Is It Normal To Have To Sign An NDA For A Job Interview?

Competitive advantages in business can be hard to come by – so when a company feels like it has an edge it will do everything possible to protect it. Including using NDAs during their hiring process.

To prevent the leak of valuable information (either intentionally or accidentally) a business must be wary of what they share and with whom they share it – nowhere more so is this statement applicable than during interviews where trade secrets might be shared with many candidates. Many of whom will ultimately be unsuccessful and never work for the company.

To combat the sharing of valuable information by prospective hires, non-disclosure agreements are commonly used. 

Signing an NDA before an interview is now a common (although not ubiquitous) step in the hiring process in many innovative industries including tech, aerospace and pharmaceuticals. Basically, if when explaining your prospective role the company requires to share details of future projects, sensitive information or intellectual property a non-disclosure agreement is likely to be presented.

Don’t be mistaken into thinking that by being presented with an NDA you’re flirting with the dark arts of hiring, or being tricked into giving away.

Very often NDAs are used as a mutual confidentiality agreement that also protects the hiring company from potentially being sued by your past employers. 

Take your time, read the conditions, and if they are not clear, challenge them.

If you do decide to accept the NDA terms you might want to take a few minutes to prep on how best to act when meeting your interviewer for the first time.

Why might a non-disclosure agreement be used during a job interview? 

Protecting trade secrets is becoming more difficult in the era where careers are commonly spread across multiple organizations rather than one.

Frequent job hopping means that skills and knowledge are transferred between companies. Which is natural and somewhat expected when new start-ups and FAANG companies often headhunt talent with the express aim of bringing their proven experience in-house. 

NDA’s are primarily used to prevent you from disclosing confidential information learned during the interview process. 

This confidential information can take many forms. Rather than intellectual property an NDA may be used because one of the series of interviews may take place at a manufacturing facility where patented technology is on show. 

Some of the primary reasons an NDA might be requested during an interview are to safeguard:

  1. Patented technology
  2. Intellectual property
  3. Client confidentiality
  4. Trade show secrets
  5. National security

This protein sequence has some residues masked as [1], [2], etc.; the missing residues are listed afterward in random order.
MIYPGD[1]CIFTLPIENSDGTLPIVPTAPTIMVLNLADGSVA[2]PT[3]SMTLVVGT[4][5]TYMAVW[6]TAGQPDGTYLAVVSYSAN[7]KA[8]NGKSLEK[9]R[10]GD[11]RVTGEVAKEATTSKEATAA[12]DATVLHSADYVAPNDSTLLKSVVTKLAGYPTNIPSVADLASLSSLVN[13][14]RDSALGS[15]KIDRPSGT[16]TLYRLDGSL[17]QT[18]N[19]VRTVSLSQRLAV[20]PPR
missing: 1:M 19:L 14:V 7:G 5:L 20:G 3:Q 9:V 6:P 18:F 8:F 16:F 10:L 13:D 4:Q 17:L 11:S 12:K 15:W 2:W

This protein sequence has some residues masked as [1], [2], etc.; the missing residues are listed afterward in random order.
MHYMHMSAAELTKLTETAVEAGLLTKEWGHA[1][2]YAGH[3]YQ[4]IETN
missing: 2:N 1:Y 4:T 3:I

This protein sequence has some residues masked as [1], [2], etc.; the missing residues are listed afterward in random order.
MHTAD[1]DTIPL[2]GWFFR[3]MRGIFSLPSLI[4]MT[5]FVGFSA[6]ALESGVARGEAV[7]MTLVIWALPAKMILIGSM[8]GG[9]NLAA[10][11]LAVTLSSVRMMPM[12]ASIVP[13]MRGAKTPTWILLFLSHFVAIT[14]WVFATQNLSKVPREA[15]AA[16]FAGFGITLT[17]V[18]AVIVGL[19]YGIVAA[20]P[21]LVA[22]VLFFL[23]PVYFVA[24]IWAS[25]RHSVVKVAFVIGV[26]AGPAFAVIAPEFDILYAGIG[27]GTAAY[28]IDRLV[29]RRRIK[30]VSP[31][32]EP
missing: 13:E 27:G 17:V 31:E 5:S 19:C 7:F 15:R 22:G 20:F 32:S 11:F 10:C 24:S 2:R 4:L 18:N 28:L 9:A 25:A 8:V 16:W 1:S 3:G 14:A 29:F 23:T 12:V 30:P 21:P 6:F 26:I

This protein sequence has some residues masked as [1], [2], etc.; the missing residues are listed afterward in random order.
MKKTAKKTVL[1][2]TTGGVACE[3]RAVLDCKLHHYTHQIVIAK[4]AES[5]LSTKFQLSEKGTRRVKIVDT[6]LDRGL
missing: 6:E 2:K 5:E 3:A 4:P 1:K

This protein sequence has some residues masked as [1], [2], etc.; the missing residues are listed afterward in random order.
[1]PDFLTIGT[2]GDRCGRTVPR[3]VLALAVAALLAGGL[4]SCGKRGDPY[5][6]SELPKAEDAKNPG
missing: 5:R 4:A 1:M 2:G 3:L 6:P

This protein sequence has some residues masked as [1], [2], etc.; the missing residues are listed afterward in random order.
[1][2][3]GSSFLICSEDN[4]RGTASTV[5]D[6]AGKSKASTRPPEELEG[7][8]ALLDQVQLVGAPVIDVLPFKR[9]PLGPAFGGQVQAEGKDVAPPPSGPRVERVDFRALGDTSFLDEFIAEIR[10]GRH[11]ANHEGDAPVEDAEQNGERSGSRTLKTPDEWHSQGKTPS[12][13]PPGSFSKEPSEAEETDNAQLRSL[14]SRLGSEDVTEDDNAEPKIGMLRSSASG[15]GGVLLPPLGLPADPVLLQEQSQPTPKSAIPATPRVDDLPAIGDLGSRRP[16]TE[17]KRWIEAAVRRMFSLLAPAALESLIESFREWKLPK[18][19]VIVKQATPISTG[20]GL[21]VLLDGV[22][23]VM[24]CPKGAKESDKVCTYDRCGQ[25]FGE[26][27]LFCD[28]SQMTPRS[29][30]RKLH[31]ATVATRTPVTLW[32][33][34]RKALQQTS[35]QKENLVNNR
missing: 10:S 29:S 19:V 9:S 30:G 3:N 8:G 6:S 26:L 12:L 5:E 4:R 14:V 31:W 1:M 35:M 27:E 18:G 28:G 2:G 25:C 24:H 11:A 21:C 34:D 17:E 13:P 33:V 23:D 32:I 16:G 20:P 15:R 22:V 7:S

6. Future projects
  7. Proprietary data

On the flip side, NDAs can also be used by a business to demonstrate they are taking practical steps to prevent coaxing industry secrets out of the interviewees, such as those used in your past employment. 

In this instance the NDA usually states that you agree to not disclose any confidential information which may have been learned during your employment at the hirer’s competitors.

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It’s not just at interviews where NDA’s are cracked out either. Facebook has made a habit of requesting that attendees to their general meet-up events hosted at their Menlo Park HQ sign their name against a disclosure.

Do I need to sign an NDA as part of the interview process?

You likely won’t be able to learn all of the details about the role you are interviewing for without first getting on board with the idea of signing an NDA.

There are legal and financial consequences to employees leaking information – both of which are bad news for business – so hiring teams are usually adamant an NDA is in place before job specific responsibilities are revealed.

However you cannot be forced to sign an NDA, and nor should you if you don’t agree with its contents. 

Just as NDA’s are now far more mainstream than they used to be, it’s also no longer taboo to challenge the content of such an agreement. If you’re not comfortable with putting your signature against the terms then request clarification or amendments.

Some of the elements of an NDA that you should look out for are:

  1. Extent of NDA. What type of information is considered to be covered by the agreement? 
  2. Duration. NDAs are usually timebound. How long is the agreement in place for? This is crucial should you wish to leave your options open, and potentially work for a competitor in the future.
  3. Obligations. What type of action is considered to be in breach of the NDA? Does it cover the professional sphere only, or does it extend to all other parties such as your family and friends?

The NDA however is not always a deal breaker. If the company knows that they will forfeit a star candidate by forcing the NDA to be signed then they might reconsider.

Wrapping up

Non-disclosure agreements (NDAs) are now a normal part of the hiring process for many industries where confidential information needs to be shared during interviews.  

Even if your role doesn’t require handling or being exposed to sensitive information don’t be surprised if you too are requested to abide by an NDA. Simply working alongside others who have access to this information is enough to get the attention of the company’s legal team.

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